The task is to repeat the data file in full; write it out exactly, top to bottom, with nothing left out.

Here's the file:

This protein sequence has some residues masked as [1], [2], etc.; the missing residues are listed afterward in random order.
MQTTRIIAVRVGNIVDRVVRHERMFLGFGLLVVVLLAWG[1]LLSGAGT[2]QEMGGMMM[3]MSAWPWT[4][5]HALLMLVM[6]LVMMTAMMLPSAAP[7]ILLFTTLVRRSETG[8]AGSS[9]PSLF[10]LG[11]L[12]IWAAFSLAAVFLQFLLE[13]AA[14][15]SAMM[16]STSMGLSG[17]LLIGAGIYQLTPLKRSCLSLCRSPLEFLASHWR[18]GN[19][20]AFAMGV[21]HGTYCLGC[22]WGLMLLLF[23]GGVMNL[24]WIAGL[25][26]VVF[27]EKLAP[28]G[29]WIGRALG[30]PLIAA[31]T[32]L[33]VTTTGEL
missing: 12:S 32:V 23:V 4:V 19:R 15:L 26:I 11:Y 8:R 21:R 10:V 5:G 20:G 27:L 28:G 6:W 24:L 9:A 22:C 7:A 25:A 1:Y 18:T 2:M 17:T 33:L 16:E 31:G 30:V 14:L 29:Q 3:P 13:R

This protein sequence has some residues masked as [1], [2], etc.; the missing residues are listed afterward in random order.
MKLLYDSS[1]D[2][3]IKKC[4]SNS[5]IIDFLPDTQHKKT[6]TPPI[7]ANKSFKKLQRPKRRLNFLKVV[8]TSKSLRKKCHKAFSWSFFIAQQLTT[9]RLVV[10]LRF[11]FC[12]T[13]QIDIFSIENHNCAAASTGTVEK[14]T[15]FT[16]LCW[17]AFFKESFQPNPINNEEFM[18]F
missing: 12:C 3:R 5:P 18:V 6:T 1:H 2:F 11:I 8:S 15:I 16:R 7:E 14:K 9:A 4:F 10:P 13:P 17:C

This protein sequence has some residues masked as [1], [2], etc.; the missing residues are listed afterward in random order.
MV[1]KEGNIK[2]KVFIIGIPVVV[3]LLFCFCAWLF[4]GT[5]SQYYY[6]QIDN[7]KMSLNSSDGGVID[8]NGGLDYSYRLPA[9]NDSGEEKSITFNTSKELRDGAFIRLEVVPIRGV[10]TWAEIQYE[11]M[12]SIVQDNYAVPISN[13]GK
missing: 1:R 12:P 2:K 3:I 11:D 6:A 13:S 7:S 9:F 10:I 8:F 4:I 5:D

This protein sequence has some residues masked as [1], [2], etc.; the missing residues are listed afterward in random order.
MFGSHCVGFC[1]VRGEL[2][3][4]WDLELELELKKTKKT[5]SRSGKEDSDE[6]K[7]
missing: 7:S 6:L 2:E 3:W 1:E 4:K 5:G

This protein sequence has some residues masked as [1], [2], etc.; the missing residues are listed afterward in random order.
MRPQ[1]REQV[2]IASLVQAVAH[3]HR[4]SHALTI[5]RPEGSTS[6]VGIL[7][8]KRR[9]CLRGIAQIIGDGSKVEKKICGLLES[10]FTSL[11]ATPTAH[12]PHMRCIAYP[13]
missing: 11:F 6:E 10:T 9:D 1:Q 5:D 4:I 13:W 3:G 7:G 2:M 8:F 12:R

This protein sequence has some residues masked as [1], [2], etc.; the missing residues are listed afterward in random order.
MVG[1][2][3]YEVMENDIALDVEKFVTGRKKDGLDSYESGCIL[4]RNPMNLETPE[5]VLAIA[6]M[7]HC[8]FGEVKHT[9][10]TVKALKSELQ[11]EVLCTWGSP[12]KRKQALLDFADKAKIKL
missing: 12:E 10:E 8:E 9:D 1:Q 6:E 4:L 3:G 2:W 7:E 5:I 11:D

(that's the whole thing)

This protein sequence has some residues masked as [1], [2], etc.; the missing residues are listed afterward in random order.
MQTTRIIAVRVGNIVDRVVRHERMFLGFGLLVVVLLAWG[1]LLSGAGT[2]QEMGGMMM[3]MSAWPWT[4][5]HALLMLVM[6]LVMMTAMMLPSAAP[7]ILLFTTLVRRSETG[8]AGSS[9]PSLF[10]LG[11]L[12]IWAAFSLAAVFLQFLLE[13]AA[14][15]SAMM[16]STSMGLSG[17]LLIGAGIYQLTPLKRSCLSLCRSPLEFLASHWR[18]GN[19][20]AFAMGV[21]HGTYCLGC[22]WGLMLLLF[23]GGVMNL[24]WIAGL[25][26]VVF[27]EKLAP[28]G[29]WIGRALG[30]PLIAA[31]T[32]L[33]VTTTGEL
missing: 12:S 32:V 23:V 4:V 19:R 15:L 26:I 11:Y 8:R 21:R 10:V 5:G 20:G 27:L 28:G 6:W 24:L 9:A 22:C 7:A 25:A 1:Y 18:T 2:M 17:T 33:L 16:E 31:G 30:V 14:L 29:Q 3:P 13:R

This protein sequence has some residues masked as [1], [2], etc.; the missing residues are listed afterward in random order.
MKLLYDSS[1]D[2][3]IKKC[4]SNS[5]IIDFLPDTQHKKT[6]TPPI[7]ANKSFKKLQRPKRRLNFLKVV[8]TSKSLRKKCHKAFSWSFFIAQQLTT[9]RLVV[10]LRF[11]FC[12]T[13]QIDIFSIENHNCAAASTGTVEK[14]T[15]FT[16]LCW[17]AFFKESFQPNPINNEEFM[18]F
missing: 12:C 3:R 5:P 18:V 6:T 1:H 2:F 11:I 8:S 15:I 16:R 7:E 14:K 9:A 4:F 10:P 13:P 17:C

This protein sequence has some residues masked as [1], [2], etc.; the missing residues are listed afterward in random order.
MV[1]KEGNIK[2]KVFIIGIPVVV[3]LLFCFCAWLF[4]GT[5]SQYYY[6]QIDN[7]KMSLNSSDGGVID[8]NGGLDYSYRLPA[9]NDSGEEKSITFNTSKELRDGAFIRLEVVPIRGV[10]TWAEIQYE[11]M[12]SIVQDNYAVPISN[13]GK
missing: 1:R 12:P 2:K 3:I 11:D 6:A 13:S 7:S 9:F 10:I 8:F 4:I 5:D

This protein sequence has some residues masked as [1], [2], etc.; the missing residues are listed afterward in random order.
MFGSHCVGFC[1]VRGEL[2][3][4]WDLELELELKKTKKT[5]SRSGKEDSDE[6]K[7]
missing: 7:S 6:L 2:E 3:W 1:E 4:K 5:G

This protein sequence has some residues masked as [1], [2], etc.; the missing residues are listed afterward in random order.
MRPQ[1]REQV[2]IASLVQAVAH[3]HR[4]SHALTI[5]RPEGSTS[6]VGIL[7][8]KRR[9]CLRGIAQIIGDGSKVEKKICGLLES[10]FTSL[11]ATPTAH[12]PHMRCIAYP[13]
missing: 11:F 6:E 10:T 9:D 1:Q 5:D 4:I 13:W 3:G 7:G 2:M 8:F 12:R

This protein sequence has some residues masked as [1], [2], etc.; the missing residues are listed afterward in random order.
MVG[1][2][3]YEVMENDIALDVEKFVTGRKKDGLDSYESGCIL[4]RNPMNLETPE[5]VLAIA[6]M[7]HC[8]FGEVKHT[9][10]TVKALKSELQ[11]EVLCTWGSP[12]KRKQALLDFADKAKIKL
missing: 12:E 10:E 8:E 9:D 1:Q 6:E 4:L 3:G 2:W 7:E 5:I 11:D